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Campbell Hall coach Dennis Keyes has found an identity outside of football on the canvas

Eric Sondheimer
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Sitting at his desk in the football office at North Hollywood Campbell Hall High, Dennis Keyes carefully uses an X-Acto knife to peel wood from his charcoal pencil, then sandpaper to create the perfect point for drawing. He pulls out a sheet of blank white sketch paper — 18 inches by 24 inches— is pulled out.

Holding the pencil with his thumb, index finger and middle finger, Keyes draws a circle for the head. Then comes a line for the shoulder and another for the neck. With each brush, Keyes brings to life his vision of Spider-Man.

“Spider-Man likes to bend himself in all kinds of weird, different poses,” he says. “We’ll bring an arm out here like he’s shooting his web.”

People who remember Keyes as the City Section player of the year at Lake Balboa Birmingham High in 2002, or as a starting free safety at UCLA for three years, or from his brief career in the NFL. probably never knew he also had a passion for drawing.

Now 31 and the father of three, he hopes to finish a master’s in fine art from the Academy of Art University.

It all started when he was 5 and came down the stairs from his bedroom in his family’s home after hearing music.

“There’s my dad standing on a chair against the wall and he’s drawing Spider-Man on the wall,” Keyes said. “It was the coolest thing I’ve ever seen. I was like, ‘I want to do that.’”

So began the competition between son and father. By high school, Keyes was drawing all over the walls in his bedroom. He had a drawing of the Incredible Hulk fighting Leonardo from the Ninja Turtles and Captain America taking on Wolverine.

His mother long ago gave up telling him not to draw on the walls, since Dennis would always say, “How come I can’t do it if Dad can do it?”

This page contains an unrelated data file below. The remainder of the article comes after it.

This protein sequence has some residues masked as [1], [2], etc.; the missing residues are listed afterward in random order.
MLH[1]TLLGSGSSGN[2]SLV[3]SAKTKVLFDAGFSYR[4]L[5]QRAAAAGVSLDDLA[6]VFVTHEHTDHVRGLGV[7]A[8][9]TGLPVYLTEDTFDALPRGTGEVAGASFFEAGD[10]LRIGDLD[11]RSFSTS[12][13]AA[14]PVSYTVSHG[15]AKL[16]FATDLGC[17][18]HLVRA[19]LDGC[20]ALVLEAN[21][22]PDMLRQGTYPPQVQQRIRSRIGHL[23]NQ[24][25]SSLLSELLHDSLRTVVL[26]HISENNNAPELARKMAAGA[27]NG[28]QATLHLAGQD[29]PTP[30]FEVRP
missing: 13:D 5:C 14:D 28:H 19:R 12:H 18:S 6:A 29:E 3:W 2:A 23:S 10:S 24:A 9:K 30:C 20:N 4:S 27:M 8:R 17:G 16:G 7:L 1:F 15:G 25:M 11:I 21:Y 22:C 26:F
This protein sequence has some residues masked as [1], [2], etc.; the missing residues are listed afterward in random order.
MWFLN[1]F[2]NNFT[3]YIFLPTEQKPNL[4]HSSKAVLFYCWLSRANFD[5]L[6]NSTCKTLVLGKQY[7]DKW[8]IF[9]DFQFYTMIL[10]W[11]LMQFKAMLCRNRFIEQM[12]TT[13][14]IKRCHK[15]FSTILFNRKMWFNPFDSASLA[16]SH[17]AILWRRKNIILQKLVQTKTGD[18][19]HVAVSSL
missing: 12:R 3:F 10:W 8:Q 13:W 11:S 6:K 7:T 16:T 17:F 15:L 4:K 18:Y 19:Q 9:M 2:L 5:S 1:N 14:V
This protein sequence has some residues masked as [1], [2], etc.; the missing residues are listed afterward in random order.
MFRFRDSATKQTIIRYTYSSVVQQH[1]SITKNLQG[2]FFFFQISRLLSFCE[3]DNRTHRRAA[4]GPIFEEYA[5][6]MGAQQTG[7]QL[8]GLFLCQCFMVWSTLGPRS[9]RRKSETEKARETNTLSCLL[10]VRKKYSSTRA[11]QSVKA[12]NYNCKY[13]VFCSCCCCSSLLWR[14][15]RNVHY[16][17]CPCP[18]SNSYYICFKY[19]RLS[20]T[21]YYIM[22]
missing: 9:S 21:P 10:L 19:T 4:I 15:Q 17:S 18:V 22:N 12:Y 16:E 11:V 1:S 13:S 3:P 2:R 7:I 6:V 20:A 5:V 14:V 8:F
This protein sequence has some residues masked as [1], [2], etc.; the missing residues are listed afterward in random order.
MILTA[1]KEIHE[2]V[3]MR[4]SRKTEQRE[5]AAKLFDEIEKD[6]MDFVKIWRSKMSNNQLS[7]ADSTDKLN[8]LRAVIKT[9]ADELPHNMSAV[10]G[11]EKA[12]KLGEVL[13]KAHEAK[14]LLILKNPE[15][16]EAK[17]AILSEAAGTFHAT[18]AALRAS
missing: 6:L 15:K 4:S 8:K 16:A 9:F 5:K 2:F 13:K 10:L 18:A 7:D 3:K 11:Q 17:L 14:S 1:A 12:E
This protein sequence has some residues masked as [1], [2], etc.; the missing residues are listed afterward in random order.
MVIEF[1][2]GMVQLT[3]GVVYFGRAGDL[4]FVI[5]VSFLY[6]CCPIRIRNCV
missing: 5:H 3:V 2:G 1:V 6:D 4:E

“I let the kids decorate their rooms,” Dennis Sr. said of his five children. “Dennis drew faces of superheroes on the walls. I guess he was practicing behind closed doors. I didn’t know he had gotten that good. Every wall in his bedroom was covered.”

Keyes rarely showed off his drawings in high school or college.

“When I started focusing on a career path, I chose football,” he said. “That was what I was excelling at. I never really liked art classes. I hated having to draw oranges. It took a back seat, but I’ve always had a thing for drawing. When I had an itch, I’d draw randomly on things. Most of the time, it’s walls, which my wife hates.”

Except it was his wife, Krystan, who encouraged him to go back to school and study art when his NFL days were finished. She “bullied” him, as Keyes put it, into putting together a portfolio to be accepted into art school.

He went back to school in 2013 to study art (he already had a bachelor’s in history from UCLA) but took a break after a year because of his commitment to coaching at Campbell Hall and the responsibilities of helping to take care of his children, ages 9, 3 and 1.

He still found time to paint a mural of a pony in his daughter’s room, and his sons are almost certain to get superheroes painted on their walls once his wife gives permission.

“They [Campbell Hall] wanted me to teach art, but I’m still not comfortable to do so,” Keyes said. “I’m definitely going to finish school. It’s important to finish what you start.”

As football coach, Keyes has helped bring stability and success to a Campbell Hall program that cut short its varsity season in 2013 after not having enough players. Keyes was hired in 2014. Last season, the Vikings went 7-3.

In his office, there are two drawings from his daughter. “Best Dad” one says. There’s a photo of Keyes wearing his No. 11 UCLA uniform and a photo from the 2006 USC-UCLA game. And, of course, on the wall next to his desk is his sketch of a Viking, the school mascot. Even the walls at Campbell Hall are a canvas for Keyes’ charcoal pencil.

“For me, it’s always been a struggle figuring out my identity outside of football,” he said. “Since I was little, everybody just assumed I was going to be a football player. I loved the game. I still love it. That’s why I coach it. But it was important for me to try to find my own identity outside of that. One thing I could always fall back on was drawing and art.

“For me to continue to build upon that is important because it’s not only an example for my kids but kids I coach and in the community: that there’s more to you than just being an athlete. Sports isn’t everything. It’s not the end of the road. It’s one avenue to get where you want to be. But at some point, for everybody, it’s over. What else are you going to do?

“It took me a little longer than I would have liked to figure it out and find a different path. I hope when my kids leave this school, they have an understanding that there needs to be a plan other than sports.”

eric.sondheimer@latimes.com

Follow Eric Sondheimer on Twitter @latsondheimer

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